First of all a happy, prosperous and peaceful 2017.
I am taking a break from publishing articles in the Link, High Wych’s Parish Magazine this month. This website needs a bit of updating, particularly older articles. I have also now added some back ground information on the relevant page.
The Sawbridgeworth Local History Society also takes up a lot of my time. The society would like to have its own website and is looking for volunteers who can help. Personally I would prefer it if this could be done using the same software as this site does: WordPress. The society’s needs however has a few requirements that go beyond what is being done here so my own talents will not suffice. Please contact me if you think you can help.
The Society also needs a logo. Possibly this could be a version of the above picture, an emblem which can be found on one of the old alms houses in Sawbridgworth. Anybody with a bit of graphical talent please contact me! And whilst you are volunteering, what is stopping you joining the society ylourself!
Thank you very much.
One of the nice things of having this website is coming in contact with various people inside and outside this country, people who usually have some connection with High Wych. As a results of these contacts I sometimes rewrite earlier articles. My work as amateur local historian becomes all the more interesting because of this.
A recent example has been my contact with Alan Ward whose family roots do in deed go back to High Wych. His great grandparents were Arthur and Alice Ward who lived in Vicarage Lodge opposite St. James’s Church. Alan alerted me to a lovely story involving the oak trees from Vimy Ridge. In these days of gloomy if not disastrous news stories we all need some good news. Click on the below link and perhaps you will feel a bit better.
Thanks go indeed to Alan Ward.
Happy Christmas, Happy New Year,
Hertfordshire University Press just published an interesting book about the history of windmills in our county. Entitled ” Wind , Water and Steam” it was written by Hugh Howes. It is, as they say, available through all good bookshops and I can thoroughly recommend it. If you are interested, you can find more information on : http://www.herts.ac.uk/uhpress/books-content/wind,-water-and-steam
It reminded me of my first foray in the subject of local history when, in 2009, I helped my mother in law write and publish an article about the windmill that once stood on the corner of Broadfields and High Wych Road. My rewrite will take into account information from Hugh Howes’s book as well as an article written by Gary Thorp in the early nineties. Watch this space!
Meanwhile why not buy a copy of “Wind, Water and Steam”.
Many people coming to this site do so in search of local history to do with Sawbridgeworth, the next town to High Wych. Indeed, yours truly, the High Wych village historian was and is very much involved with a local history group in Sawbridgeworth. Until recently that group operated under the umbrella of U3A.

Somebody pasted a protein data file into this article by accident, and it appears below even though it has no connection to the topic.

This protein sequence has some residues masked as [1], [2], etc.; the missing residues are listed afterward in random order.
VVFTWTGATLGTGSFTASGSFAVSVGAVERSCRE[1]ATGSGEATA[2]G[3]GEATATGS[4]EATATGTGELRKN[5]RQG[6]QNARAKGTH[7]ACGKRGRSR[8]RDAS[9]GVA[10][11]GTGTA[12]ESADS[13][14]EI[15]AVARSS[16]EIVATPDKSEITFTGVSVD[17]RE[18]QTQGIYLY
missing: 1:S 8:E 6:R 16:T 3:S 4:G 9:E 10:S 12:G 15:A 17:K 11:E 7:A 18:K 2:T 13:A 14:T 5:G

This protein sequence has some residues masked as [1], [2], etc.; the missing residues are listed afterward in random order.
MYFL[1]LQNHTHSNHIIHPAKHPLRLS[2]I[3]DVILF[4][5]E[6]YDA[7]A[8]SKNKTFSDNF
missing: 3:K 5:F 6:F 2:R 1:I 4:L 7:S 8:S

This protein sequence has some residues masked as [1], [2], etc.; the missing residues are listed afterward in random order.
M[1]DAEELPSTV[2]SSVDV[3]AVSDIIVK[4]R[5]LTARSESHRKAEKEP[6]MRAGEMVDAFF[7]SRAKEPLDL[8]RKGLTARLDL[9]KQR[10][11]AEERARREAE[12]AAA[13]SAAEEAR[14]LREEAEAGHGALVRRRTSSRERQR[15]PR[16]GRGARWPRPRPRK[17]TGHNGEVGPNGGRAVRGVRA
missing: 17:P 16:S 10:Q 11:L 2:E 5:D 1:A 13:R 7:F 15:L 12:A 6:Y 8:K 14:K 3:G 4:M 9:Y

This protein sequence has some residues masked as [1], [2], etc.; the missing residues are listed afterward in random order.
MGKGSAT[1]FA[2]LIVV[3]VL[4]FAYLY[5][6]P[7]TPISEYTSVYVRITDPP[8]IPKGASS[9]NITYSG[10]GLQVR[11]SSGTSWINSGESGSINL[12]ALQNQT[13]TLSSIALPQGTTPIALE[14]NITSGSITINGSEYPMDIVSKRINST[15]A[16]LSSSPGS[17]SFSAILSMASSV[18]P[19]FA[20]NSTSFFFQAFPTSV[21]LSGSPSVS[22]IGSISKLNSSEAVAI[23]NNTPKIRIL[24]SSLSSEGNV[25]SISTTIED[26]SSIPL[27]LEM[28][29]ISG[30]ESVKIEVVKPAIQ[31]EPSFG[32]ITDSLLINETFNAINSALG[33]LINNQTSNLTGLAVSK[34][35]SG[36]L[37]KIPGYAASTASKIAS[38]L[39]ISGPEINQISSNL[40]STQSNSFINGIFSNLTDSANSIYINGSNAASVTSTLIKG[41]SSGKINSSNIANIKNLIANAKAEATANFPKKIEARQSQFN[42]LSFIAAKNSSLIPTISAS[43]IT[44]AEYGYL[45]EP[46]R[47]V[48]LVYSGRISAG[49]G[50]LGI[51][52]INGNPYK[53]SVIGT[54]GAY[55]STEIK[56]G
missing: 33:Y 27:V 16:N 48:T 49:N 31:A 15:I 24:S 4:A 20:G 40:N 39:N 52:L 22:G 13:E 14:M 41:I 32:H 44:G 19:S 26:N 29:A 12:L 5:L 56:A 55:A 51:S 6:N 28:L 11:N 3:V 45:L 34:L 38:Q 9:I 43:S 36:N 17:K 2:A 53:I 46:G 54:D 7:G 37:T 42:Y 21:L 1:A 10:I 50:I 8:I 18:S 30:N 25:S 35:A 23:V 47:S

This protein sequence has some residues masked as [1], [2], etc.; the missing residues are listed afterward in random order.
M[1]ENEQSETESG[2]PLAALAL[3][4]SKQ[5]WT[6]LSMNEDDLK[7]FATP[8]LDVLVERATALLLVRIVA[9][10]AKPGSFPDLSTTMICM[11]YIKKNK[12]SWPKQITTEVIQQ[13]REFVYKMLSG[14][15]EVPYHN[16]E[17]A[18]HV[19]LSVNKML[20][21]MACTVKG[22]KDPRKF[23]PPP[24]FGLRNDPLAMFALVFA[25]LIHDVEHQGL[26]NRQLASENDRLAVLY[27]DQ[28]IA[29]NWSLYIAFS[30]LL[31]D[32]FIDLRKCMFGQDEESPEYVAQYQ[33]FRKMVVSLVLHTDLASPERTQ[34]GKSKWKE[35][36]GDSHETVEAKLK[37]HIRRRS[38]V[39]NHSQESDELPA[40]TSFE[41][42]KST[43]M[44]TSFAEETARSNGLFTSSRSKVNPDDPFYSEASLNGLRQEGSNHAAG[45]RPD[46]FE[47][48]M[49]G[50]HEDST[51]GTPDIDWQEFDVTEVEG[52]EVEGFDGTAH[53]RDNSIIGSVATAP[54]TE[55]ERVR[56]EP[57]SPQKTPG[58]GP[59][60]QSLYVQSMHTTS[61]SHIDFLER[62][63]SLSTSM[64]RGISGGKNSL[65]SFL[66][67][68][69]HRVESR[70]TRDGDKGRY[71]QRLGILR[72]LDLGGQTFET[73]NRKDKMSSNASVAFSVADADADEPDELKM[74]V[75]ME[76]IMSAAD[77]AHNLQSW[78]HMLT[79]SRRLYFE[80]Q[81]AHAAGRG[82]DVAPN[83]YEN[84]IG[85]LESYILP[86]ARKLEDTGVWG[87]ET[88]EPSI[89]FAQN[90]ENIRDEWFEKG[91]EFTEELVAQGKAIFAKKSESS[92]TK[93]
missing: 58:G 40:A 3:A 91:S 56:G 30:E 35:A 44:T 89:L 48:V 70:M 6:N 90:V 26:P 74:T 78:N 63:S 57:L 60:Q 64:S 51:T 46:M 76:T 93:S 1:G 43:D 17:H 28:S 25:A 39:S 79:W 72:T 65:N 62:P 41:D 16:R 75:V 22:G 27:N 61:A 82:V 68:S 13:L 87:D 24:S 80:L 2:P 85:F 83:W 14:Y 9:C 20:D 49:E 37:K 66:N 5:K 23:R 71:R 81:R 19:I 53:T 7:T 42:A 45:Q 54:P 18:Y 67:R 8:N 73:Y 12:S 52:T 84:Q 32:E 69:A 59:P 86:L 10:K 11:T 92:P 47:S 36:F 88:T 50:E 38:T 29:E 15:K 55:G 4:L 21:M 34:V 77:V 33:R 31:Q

For a variety of reasons that proved unworkable and it was decided to seek independence. That process is now finished. As from 27th October 2016 we are a society with officers and all. Yours truly was appointedchair person. We also drew up a constitution. According to this our aim is: to research, collect, record and preserve the history of Sawbridgeworth and its surrounding area and share it through public meetings, and in printed and/or electronic formats.
Eventually there will be a website where we will publish the results of our research and members can work on projects. Please be patient whilst that is set up. For the moment watch this space for news about the Sawbridgeworth Local History Society.
Talk to you soon, Theo
Recently I started research on the Manor of Groves. History of that estate goes back to the middle ages. The Manor of Groves was the place where local vips such as the Barnards, the Buxtons and the Egertons resided. As always I will appreciate help from all who think they have a story, a picture or any other information.
I can already show you one picture. It was given to me by Douglas Scott. The Scotts were the last private occupants of the Manor before it became a hotel. The photograph shows Hadrian the Bull on what had until then had been a cricket field. Shortly afterwards, in 1987, the Scotts left for Gloucestershire where they still live and are engaged in raising pedigree South Devon cattle.Isn’t Hadrian beautiful?
Currently I am preparing the second of two articles about John Sapsford (1922 – 2010) a local history luminary who wrote about Sawbridgeworth and High Wych.
In his later years John was active in promoting the Rivers Orchard Project. The importance locally of Rivers Nursery (1725 – 1987) cannot be underestimated. John Sapsford collaborated intensely with Elizabeth Waugh, author of “THE ART OF PRACTICAL POMOLOGY, THE HISTORY OF RIVERS NURSERY, a book I cannot recommend enough. Elizabeth came up with the below tribute: